Galleries West Online Magazine – Year End Issue
29 December 2020 | Vol 5 No 26 | ISSN 2561-3316 © 2020
Western Canada’s art magazine since 2002
From the Editor
This year was difficult for so many of us as we coped with everything from social isolation and health worries to financial pressures and work stress.
But as hard as it has been, the pandemic is also offering profound lessons about what is truly important – things like building resiliency, nurturing supportive relationships and working for a more equitable society.
For the final issue this year, I asked Galleries West’s writers for thoughtful texts that respond to the various themes that emerged in 2020. I’m pleased to say they produced a range of remarkable stories about issues related to Canadian culture.
Vancouver writer Janet Nicol, author of a biography about Vancouver Island artist Sybil Andrews, stepped in at short notice to write about the importance of supporting artists and artisans by shopping locally and creatively, especially this year, in Art for the Holidays. National arts writer Paul Gessell considers the potential for change from within cultural organizations as part of Called Out, building on news from large art museums in which leaders were publicly challenged by their employees. And, in Coping with COVID-19, Vancouver’s John Thomson talks to directors of large public galleries in Western Canada to find out how they are dealing with declining audiences and lower revenues.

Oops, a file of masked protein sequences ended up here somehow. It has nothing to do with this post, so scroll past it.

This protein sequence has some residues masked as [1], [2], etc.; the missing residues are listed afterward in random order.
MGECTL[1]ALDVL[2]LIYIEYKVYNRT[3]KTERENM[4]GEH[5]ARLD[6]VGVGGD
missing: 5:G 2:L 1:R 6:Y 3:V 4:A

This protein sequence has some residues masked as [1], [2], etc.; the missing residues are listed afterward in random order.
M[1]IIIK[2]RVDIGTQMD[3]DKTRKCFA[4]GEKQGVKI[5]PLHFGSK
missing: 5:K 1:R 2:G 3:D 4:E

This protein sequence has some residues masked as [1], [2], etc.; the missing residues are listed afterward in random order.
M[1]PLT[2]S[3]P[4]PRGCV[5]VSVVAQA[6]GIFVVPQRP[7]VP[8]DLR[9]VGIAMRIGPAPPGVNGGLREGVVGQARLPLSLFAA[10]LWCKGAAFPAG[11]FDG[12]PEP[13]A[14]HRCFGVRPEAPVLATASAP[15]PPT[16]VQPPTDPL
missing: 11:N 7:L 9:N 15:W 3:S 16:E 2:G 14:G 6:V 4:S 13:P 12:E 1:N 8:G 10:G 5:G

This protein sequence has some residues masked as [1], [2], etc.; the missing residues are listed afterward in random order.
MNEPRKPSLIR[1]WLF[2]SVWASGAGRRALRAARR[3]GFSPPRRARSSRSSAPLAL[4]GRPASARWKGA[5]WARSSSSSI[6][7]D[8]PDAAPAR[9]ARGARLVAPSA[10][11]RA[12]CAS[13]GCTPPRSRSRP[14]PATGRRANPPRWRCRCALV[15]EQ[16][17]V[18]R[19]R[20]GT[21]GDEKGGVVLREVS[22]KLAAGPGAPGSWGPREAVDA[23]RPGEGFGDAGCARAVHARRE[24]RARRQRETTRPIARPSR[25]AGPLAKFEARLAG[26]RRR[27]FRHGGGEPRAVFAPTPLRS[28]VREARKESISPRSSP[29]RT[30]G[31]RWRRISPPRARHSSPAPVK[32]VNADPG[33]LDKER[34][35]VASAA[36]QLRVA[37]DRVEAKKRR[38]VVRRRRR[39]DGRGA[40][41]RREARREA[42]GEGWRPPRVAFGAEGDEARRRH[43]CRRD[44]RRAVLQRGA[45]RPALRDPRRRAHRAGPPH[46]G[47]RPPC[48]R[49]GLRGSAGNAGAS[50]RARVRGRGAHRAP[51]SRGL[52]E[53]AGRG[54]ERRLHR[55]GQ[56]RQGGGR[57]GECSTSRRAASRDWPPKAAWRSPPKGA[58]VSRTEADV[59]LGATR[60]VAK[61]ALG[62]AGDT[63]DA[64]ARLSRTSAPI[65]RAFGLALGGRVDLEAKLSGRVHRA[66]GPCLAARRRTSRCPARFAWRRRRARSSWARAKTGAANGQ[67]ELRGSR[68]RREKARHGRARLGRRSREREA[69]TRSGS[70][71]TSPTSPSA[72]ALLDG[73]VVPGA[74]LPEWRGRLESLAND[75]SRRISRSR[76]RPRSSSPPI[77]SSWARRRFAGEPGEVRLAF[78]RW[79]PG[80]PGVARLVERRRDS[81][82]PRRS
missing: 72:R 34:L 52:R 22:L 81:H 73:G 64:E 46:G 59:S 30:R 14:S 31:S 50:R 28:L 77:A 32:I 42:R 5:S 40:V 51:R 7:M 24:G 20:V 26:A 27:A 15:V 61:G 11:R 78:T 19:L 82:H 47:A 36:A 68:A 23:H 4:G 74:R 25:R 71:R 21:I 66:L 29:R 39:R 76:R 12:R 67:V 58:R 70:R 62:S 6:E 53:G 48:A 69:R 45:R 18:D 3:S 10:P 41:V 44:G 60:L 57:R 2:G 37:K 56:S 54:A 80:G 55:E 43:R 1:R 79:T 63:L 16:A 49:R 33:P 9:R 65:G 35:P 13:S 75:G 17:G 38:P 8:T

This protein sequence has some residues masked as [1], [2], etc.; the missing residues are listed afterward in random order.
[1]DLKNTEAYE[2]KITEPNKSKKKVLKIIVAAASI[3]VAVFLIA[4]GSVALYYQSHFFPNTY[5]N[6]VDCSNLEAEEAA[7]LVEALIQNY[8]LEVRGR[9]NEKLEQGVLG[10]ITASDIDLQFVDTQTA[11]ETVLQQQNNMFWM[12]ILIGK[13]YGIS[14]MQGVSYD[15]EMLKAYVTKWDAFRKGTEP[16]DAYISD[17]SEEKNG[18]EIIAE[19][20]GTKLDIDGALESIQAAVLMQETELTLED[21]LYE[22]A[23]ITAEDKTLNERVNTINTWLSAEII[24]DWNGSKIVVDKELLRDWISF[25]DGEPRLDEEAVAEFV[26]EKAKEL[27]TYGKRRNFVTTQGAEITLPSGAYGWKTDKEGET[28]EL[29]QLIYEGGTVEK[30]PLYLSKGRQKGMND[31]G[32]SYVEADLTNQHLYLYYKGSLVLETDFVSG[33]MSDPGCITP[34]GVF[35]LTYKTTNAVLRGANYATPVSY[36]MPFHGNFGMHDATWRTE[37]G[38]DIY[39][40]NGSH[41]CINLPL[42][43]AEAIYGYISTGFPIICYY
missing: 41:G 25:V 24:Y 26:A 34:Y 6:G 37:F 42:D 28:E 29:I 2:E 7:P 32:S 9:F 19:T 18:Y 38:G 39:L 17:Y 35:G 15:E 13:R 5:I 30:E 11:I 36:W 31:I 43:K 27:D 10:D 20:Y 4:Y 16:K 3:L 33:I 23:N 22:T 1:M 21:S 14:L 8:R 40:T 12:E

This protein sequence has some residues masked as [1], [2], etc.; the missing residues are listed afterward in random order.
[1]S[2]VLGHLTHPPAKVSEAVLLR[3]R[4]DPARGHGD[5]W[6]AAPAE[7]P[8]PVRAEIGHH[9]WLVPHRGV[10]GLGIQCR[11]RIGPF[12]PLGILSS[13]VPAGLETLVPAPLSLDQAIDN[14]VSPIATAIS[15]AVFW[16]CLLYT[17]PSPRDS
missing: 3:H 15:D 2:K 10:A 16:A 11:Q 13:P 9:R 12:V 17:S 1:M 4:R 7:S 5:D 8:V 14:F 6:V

Anishanaabe writer Franchesca Hebert-Spence, now working on her doctorate at Carleton University in Ottawa, reflects on Indigenous art at two major cultural events that revamped themselves for online delivery. She proposes a more balanced path forward in Do Museums Still Matter? And, at a time when issues related to racialized communities have been taking on new urgency, Noor Bhangu, a curator and doctoral student of South Asian descent at Ryerson/York in Toronto, writes in A Year of Relations about recent Canadian exhibitions that support cross-cultural solidarities amongst those on the margins.
Meanwhile, Yellowknife-based writer Sarah Swan’s impassioned plea, In Defence of Art from Small Places, urges the art world to look outward to the peripheries. “There’s so much life, and so much art, way out here,” she writes. “Just follow the gravel road. Art from remote locations, from places with no institutional power, might be the exact antidote a whitewashed, homogenous art world needs.”
Collectively, these fine writers and thinkers, working under trying conditions, have provided nuanced reflections as we collectively seek forward momentum towards a post-pandemic world.
With our next issue, a new editorial cycle begins. Watch in January for stories and reviews about Western Canadian artists Chris Cran, Gu Xiong, Kyle Beal and Larissa Tiggelers, among others.
Finally, I would be remiss is I did not thank Galleries West readers for their generous support over the last year. We are so grateful that you found time to spend with us and, in may cases, also made financial donations to help us fulfill our mission of providing much-needed coverage of Western Canadian artists and exhibitions. Your generosity has allowed us to launch a new video feature and carry out special projects, like our three-part series on art and healing and our recent art books issue.
From all of us here at Galleries West, our heartfelt best wishes for the New Year!
About Galleries West
Galleries West, an online magazine that publishes every two weeks, is a vital gateway to the visual arts, publishing timely features, previews, reviews and news stories about artists and exhibitions across British Columbia, Alberta, Saskatchewan, Manitoba and the North.
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